One-way analysis of variance (ANOVA) was performed with post hoc analysis using Tukey’s test for multiple comparison between experimental means; data are reported as mean ± SEM, p < 0.05 was considered statistically significant.
Hemodynamic response and cytokine levels
Average MAP was 91.1 ± 1.8 mmHg at baseline among the groups (p > 0.05). Bleeding provoked a significant decrease in MAP in groups 2 and 3 compared to sham (G1), and this difference persisted throughout the first 20 minutes of the experiment; respectively 62.3 ± 3.7 mmHg vs. 85.5 ± 3.5 mmHg (p < 0.05). Mean arterial pressure response to bleeding and resuscitation was unaffected by VNS (group 3) compared to group 2; p > 0.05 (Figure 2). There was no significant difference in the volumes of lactated Ringer’s used during resuscitation between groups 2 and 3, respectively 4.8 ± 0.3 ml and 4.6 ± 0.2 ml (p > 0.05).
Results showed that group 2 animals had a significant increase in plasma IL-1 after hemorrhage/resuscitation compared to baseline and final sham; respectively 8.5 ± 4.3 pg/ml vs. 22.6 ± 10.5 pg/ml, and 4.5 ± 1.3 vs. 22.6 ± 10.5 pg/ml (p < 0.05). In contrast, IL-1 levels decreased significantly when VNS was performed during resuscitation (group 3) compared to baseline and final group 2; respectively 7.7 ± 2.8 vs. 0.7 ± 0.5 and 22.6 ± 10.5 vs. 0.7 ± 0.5 pg/ml (p < 0.05). As expected, sham hemorrhage did not alter IL-1 levels significantly (Figure 3). Group 3 animals were also assessed for anti-inflammatory cytokine IL-10. There was a significant increase in plasma IL-10 levels with VNS during hemorrhage resuscitation compared to baseline; respectively 26.3 ± 3.5 pg/ml vs. 40.2 ± 6.0 pg/ml (p < 0.05).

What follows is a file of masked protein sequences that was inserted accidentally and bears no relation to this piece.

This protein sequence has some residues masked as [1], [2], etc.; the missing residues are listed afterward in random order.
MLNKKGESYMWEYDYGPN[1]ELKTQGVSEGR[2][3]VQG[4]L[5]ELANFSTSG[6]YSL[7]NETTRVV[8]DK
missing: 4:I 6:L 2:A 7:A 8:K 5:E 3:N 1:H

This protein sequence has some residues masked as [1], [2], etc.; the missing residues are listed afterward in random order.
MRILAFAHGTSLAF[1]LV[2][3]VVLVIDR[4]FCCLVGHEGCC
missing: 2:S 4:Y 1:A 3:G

Hemorrhage and resuscitation without VNS (group 2) resulted in a significant decrease in MCF compared to baseline; respectively 71.5 ± 1.8 mm vs. 64.0 ± 1.7 mm (p < 0.05). In contrast, when VNS was performed during resuscitation (group 3) MCF increased significantly compared to baseline 67.3 ± 2.7 mm vs. 74.5 ± 1.5 mm (p < 0.05) (Figure 4-A). Vagus nerve stimulation during resuscitation also improved other tromboelastometric parameters in group 3. The alfa angle increased significantly 72.7 ± 2.5o vs. 78.7 ± 1.5° (p < 0.05), while the CFT decreased 90.3 ± 16.2 vs. 59.7 ± 8.9 seconds (p < 0.05); compared to baseline. Hemorrhage followed by resuscitation without VNS (group 2) did not improve those parameters (Figure 4-B and C).
Our results indicate that efferent VNS, during hemorrhagic shock resuscitation, improves hemostasis by decreasing inflammatory response. Immunomodulatory effects of efferent VNS result from the interaction between acetylcholine and the nicotinic receptor α7 subunit in immune cells, this process is denominated “cholinergic anti-inflammatory pathway” [15, 16]. Stimulation of this receptor’s subunit also inhibits the activation of nuclear factor (NF-κB), high mobility group B1 (HMGB1), IL-1β, TNFα, and other pro-inflammatory cytokines [15–17, 19]. Immunomodulation induced by VNS was previously described in a wide range of experimental models particularly those involving septic challenges [15, 20–22].